The fifth session speaker was Dr. Mark Crislip, infectious disease specialist and host of the Quackcast podcast, on "Lyme from the IDSA to the ILADS to the ABA."
Like several of the other speakers, Dr. Crislip began with a disclosure of potential conflicts of interest, saying that he had "barely any" and "[hasn't] spoken to a drug rep in 25 years."
He started his talk with a description of Lyme disease. It's caused by a spirochete related to syphilis, that comes in three varieties, European, Asian, and North American. The latter is Borellia burgdorferi, a nasty little organism that lives in ticks, primarily deer ticks. It's transmitted via a tick bite, requiring 36 hours of attachment for transmission, and has grown in prevalence in the northeastern United States with the growth of the deer population. In the northeastern U.S., most ticks have Lyme, while in the northwestern U.S., only 1.3% of ticks have Lyme, because those ticks feed on the blood of a fence-sitting lizard that contains something that kills the spirochetes. (Here, Dr. Crislip joked that despite the presence of numerous fence-sitting lizards in Washington, D.C., the effect doesn't work there.)
North American Lyme disease goes through three stages:
- skin rash, arthritis
- spreads to whole body, causes meningitis
- results in encephalomyelitis and neurological symptoms
However, there are "also people who think they have Lyme but don't," or "post-Lyme disease."
Dr. Crislip identified two groups that have radically different views about Lyme disease:
1. The Infectious Diseases Society of America (IDSA).
2. The International Lme and Associated Diseases Society (ILADS)
The latter says that Lyme is common, hard to diagnose, and "requires infinite antibiotic treatment." The former says nearly the opposite.
The New England Journal of Medicine published a critical appraisal of "chronic Lyme disease" which put the sufferers into four categories:
1. Symptoms of unknown cause, no evidence of B. bergdorferi.
2. Well-defined illness unrelated to B. Bergdorferi (e.g., ringworm).
3. No history of Lyme disease, but blood contains B. Bergdorferi antibodies.
4. Post-Lyme disease syndrome, chronic illness.
The study performed controlled trials of those in category four, and concluded that there is no evidence of B. Bergdorferi persisting beyond treatment, the name "chronic Lyme disease" is a misnomer, and there is no justification for continued antibiotic treatment of such persons.
Dr. Crislip then stated that the two camps present a false dichotomy, but that the truth is closer to the IDSA position. He asked, "is there asymptomatic Lyme?", and answered "yes." 7% of test subjects have asymptomatic seroconversion (show B. Bergdorferi antibodies) in vaccine trial placebo groups. He asked, "can [Lyme be] persistent due to antibiotic resistance?", and answered that there is no good data of that.
He pointed out that Borellia can exist in three forms, the spirochete, a cyst, and an L-shaped form with no cell wall. The cysts appear when the organism is stressed, but isn't found in humans (and is supported in fewer than 25 references in PubMed) and the L-shaped form can be made in the lab but doesn't survive in humans.
Dr. Crislip said that the standard test for Lyme disease is a two-step process, an ELISA test confirmed with a Western Blot (the same process used for testing for HIV). With classic Lyme disease, this is a very reliable method. It can also be tested with PCR and with antigen assays, and "there is genotypic variation in Lyme that could potentially make the two-step test less sensitive."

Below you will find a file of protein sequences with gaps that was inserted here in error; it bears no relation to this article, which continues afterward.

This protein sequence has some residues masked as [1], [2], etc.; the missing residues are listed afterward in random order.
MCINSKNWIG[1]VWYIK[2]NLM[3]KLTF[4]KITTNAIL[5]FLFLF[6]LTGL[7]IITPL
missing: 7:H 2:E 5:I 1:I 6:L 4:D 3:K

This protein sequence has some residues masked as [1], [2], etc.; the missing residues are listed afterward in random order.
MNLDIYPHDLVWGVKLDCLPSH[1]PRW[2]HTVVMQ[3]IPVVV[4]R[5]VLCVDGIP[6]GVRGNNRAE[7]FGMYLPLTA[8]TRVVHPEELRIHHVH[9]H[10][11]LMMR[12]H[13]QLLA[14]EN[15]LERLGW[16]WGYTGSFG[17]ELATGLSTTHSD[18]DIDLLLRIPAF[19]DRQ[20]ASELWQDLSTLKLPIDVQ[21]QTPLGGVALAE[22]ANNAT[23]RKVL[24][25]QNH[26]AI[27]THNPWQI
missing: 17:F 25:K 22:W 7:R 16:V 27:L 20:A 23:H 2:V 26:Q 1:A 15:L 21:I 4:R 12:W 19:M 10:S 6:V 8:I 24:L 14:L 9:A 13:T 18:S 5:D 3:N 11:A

There are also labs which perform their own unvalidated tests, such as a lab in Texas that he says "almost always yield[s] positive results." These labs with unvalidated diagnostic tests have caused the CDC and FDA to issue warnings about non-valid Lyme tests.
Dr. Crislip posted a list of alleged symptoms of chronic Lyme disease, which was a very long list including "unexplained hair loss" and "feeling as if you are losing your mind," along with another list of alleged symptoms of chronic candida, and noted that they were quite similar. Using such lists, virtually any symptom is an indicator of these alleged chronic conditions.
The ILADS guidelines go even further, and say such things as:
- The labs are all unreliable, so treat for Lyme even if the test is negative.
- The primary symptom is that the patient thinks they have the condition.
- Physical findings are nonspecific and often normal.
- If the Western blot result is ambiguous, treat it as positive (the opposite of what you do with HIV).
- A comparison to tuberculosis and leprosy provides justification for long-term antibiotic treatment (even though those diseases are biologically dissimilar to Lyme).
The best trials in the NEJM treated Lyme disease patients with a month of cipro (and?) doxycycline. The "chronic Lyme disease" advocates say that the immune system is damaged with antibiotic use, and then Lyme disease increases as the immune response declines--based on no data.
If you don't have the data, sue
The state of Connecticut passed a bill "giving doctors immunity for giving infinite supplies of antibiotics" to patients purportedly suffering from "chronic Lyme disease." Since the IDSA guidelines are against long-term antibiotic use, the Connecticut Attorney General sued the IDSA. They couldn't afford $250,000 in legal expenses, so they settled the case.
Dr. Crislip concluded by pointing out that the cause of this unsubstantiated syndrome will be promoted by a new film coming out, called "Under Our Skin," which has the tag line "There's no medicine for someone like you." Crislip noted that of the two doctors in the film promoting this illness, one lost his license for diagnosing Lyme disease over the telephone.
(Part six of my conference summary, on online health and social media, and the final Q&A panel session, is here.)